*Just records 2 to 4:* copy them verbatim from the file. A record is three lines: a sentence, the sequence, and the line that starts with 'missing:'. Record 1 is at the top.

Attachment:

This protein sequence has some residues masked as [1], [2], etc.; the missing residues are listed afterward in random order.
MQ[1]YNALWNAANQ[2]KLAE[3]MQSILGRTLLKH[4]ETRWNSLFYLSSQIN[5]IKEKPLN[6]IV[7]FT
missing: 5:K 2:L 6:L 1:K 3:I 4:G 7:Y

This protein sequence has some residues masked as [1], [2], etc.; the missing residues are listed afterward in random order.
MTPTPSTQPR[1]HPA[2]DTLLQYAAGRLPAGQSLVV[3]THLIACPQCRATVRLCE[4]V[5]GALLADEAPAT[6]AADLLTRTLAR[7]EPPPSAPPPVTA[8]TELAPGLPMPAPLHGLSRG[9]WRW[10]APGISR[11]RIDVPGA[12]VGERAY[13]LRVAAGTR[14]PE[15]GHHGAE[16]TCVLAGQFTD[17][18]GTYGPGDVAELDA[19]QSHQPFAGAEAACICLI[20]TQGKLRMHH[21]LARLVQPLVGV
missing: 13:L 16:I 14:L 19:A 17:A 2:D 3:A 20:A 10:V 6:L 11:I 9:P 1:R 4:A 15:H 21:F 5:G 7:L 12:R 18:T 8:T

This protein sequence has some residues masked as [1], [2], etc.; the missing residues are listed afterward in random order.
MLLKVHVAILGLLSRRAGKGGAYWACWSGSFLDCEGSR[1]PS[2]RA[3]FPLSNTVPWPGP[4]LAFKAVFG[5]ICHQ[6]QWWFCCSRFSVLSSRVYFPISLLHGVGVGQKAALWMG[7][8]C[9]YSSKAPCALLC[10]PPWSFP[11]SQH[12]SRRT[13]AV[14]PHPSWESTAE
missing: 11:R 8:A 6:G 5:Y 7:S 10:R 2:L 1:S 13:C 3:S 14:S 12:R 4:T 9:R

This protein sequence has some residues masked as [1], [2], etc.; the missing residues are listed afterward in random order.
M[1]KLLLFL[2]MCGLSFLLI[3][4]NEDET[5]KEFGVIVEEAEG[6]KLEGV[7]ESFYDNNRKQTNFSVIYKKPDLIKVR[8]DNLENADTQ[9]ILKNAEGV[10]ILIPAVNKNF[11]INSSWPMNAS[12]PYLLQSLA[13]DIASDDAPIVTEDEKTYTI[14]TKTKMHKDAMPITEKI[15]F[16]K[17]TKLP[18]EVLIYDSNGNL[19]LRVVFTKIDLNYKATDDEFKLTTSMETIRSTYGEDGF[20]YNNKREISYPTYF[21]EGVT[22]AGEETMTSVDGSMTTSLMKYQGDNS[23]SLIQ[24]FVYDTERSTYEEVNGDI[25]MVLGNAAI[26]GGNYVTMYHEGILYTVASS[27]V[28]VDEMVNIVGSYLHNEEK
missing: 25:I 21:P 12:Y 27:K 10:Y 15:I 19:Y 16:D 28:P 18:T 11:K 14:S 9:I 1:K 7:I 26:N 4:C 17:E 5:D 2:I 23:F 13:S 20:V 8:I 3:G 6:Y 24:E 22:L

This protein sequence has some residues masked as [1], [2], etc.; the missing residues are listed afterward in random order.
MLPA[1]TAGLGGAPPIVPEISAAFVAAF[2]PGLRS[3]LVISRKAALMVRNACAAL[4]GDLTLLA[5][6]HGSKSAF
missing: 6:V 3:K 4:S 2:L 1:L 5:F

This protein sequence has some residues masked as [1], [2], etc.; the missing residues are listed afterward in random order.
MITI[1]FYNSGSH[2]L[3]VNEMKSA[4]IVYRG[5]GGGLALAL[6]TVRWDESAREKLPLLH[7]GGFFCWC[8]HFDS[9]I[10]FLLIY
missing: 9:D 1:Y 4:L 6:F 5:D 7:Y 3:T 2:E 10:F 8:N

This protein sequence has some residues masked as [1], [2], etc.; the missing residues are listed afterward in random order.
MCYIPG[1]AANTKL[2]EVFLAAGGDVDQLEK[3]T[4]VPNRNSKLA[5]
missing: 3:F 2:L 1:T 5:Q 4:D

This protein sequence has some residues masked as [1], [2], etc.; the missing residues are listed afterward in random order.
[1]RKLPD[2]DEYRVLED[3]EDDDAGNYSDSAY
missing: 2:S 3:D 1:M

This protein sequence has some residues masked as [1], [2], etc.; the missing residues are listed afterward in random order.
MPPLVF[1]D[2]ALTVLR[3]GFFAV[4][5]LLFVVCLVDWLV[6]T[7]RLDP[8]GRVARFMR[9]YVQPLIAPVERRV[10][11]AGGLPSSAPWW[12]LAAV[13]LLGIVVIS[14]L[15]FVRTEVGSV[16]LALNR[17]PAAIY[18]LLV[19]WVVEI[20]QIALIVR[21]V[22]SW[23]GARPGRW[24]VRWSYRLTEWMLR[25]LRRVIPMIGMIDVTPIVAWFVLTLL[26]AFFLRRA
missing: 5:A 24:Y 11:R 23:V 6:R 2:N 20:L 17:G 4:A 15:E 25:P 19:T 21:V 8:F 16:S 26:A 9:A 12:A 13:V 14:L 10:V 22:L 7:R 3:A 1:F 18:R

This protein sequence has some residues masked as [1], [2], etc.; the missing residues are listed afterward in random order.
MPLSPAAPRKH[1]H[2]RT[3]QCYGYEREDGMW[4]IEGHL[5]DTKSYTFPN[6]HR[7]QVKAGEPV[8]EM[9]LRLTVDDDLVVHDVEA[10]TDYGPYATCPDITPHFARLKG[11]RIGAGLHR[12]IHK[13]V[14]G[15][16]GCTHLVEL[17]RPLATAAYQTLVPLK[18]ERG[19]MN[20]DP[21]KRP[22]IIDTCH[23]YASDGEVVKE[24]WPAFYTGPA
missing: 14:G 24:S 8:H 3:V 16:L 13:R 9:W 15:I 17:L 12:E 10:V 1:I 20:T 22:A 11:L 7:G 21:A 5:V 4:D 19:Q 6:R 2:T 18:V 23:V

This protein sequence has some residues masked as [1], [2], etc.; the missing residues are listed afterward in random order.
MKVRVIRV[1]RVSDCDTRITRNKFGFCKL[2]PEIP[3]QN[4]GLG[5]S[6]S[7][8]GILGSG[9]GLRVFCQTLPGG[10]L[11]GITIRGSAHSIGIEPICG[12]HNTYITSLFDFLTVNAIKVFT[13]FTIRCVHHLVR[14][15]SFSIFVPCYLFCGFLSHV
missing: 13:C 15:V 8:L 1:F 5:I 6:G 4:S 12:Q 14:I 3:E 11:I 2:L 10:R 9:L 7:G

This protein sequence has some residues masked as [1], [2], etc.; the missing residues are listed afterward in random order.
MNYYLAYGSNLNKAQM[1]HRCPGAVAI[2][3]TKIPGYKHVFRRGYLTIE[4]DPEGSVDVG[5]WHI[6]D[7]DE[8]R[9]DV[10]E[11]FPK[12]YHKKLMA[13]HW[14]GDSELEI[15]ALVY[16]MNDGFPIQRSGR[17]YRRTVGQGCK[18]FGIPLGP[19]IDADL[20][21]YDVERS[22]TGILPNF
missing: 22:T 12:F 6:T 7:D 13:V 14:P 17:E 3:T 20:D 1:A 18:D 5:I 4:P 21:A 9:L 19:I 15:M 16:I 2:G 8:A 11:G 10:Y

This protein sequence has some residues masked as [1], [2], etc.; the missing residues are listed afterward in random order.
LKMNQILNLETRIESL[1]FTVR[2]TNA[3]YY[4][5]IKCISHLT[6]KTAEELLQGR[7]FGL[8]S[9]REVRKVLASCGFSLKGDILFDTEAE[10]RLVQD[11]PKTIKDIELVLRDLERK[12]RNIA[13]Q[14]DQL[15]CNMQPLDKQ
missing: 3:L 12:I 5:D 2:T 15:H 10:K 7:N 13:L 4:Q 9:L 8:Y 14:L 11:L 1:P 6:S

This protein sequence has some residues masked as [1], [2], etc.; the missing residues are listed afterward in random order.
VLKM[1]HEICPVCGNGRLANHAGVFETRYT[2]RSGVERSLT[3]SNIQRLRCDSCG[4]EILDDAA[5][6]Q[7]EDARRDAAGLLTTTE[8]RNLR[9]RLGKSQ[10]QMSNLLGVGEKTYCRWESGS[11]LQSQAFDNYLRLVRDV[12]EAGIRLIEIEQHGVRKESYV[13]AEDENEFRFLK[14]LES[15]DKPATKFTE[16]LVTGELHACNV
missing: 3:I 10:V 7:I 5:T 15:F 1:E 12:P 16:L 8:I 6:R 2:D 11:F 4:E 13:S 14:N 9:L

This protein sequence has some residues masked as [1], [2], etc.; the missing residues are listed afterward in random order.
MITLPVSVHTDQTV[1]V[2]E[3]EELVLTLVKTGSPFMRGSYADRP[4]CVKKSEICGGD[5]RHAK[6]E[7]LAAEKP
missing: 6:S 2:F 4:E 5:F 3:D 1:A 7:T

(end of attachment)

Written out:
This protein sequence has some residues masked as [1], [2], etc.; the missing residues are listed afterward in random order.
MTPTPSTQPR[1]HPA[2]DTLLQYAAGRLPAGQSLVV[3]THLIACPQCRATVRLCE[4]V[5]GALLADEAPAT[6]AADLLTRTLAR[7]EPPPSAPPPVTA[8]TELAPGLPMPAPLHGLSRG[9]WRW[10]APGISR[11]RIDVPGA[12]VGERAY[13]LRVAAGTR[14]PE[15]GHHGAE[16]TCVLAGQFTD[17][18]GTYGPGDVAELDA[19]QSHQPFAGAEAACICLI[20]TQGKLRMHH[21]LARLVQPLVGV
missing: 13:L 16:I 14:L 19:A 17:A 2:D 3:A 20:A 10:V 6:L 11:I 9:P 1:R 4:A 15:H 21:F 5:G 7:L 12:R 18:T 8:T

This protein sequence has some residues masked as [1], [2], etc.; the missing residues are listed afterward in random order.
MLLKVHVAILGLLSRRAGKGGAYWACWSGSFLDCEGSR[1]PS[2]RA[3]FPLSNTVPWPGP[4]LAFKAVFG[5]ICHQ[6]QWWFCCSRFSVLSSRVYFPISLLHGVGVGQKAALWMG[7][8]C[9]YSSKAPCALLC[10]PPWSFP[11]SQH[12]SRRT[13]AV[14]PHPSWESTAE
missing: 11:R 8:A 6:G 5:Y 7:S 10:R 2:L 1:S 13:C 3:S 14:S 12:R 4:T 9:R

This protein sequence has some residues masked as [1], [2], etc.; the missing residues are listed afterward in random order.
M[1]KLLLFL[2]MCGLSFLLI[3][4]NEDET[5]KEFGVIVEEAEG[6]KLEGV[7]ESFYDNNRKQTNFSVIYKKPDLIKVR[8]DNLENADTQ[9]ILKNAEGV[10]ILIPAVNKNF[11]INSSWPMNAS[12]PYLLQSLA[13]DIASDDAPIVTEDEKTYTI[14]TKTKMHKDAMPITEKI[15]F[16]K[17]TKLP[18]EVLIYDSNGNL[19]LRVVFTKIDLNYKATDDEFKLTTSMETIRSTYGEDGF[20]YNNKREISYPTYF[21]EGVT[22]AGEETMTSVDGSMTTSLMKYQGDNS[23]SLIQ[24]FVYDTERSTYEEVNGDI[25]MVLGNAAI[26]GGNYVTMYHEGILYTVASS[27]V[28]VDEMVNIVGSYLHNEEK
missing: 25:I 21:P 12:Y 27:K 10:Y 15:I 19:Y 16:D 28:P 18:T 11:K 14:S 9:I 1:K 7:I 26:N 4:C 17:E 5:D 2:I 23:F 13:S 20:V 8:I 3:G 6:Y 24:E 22:L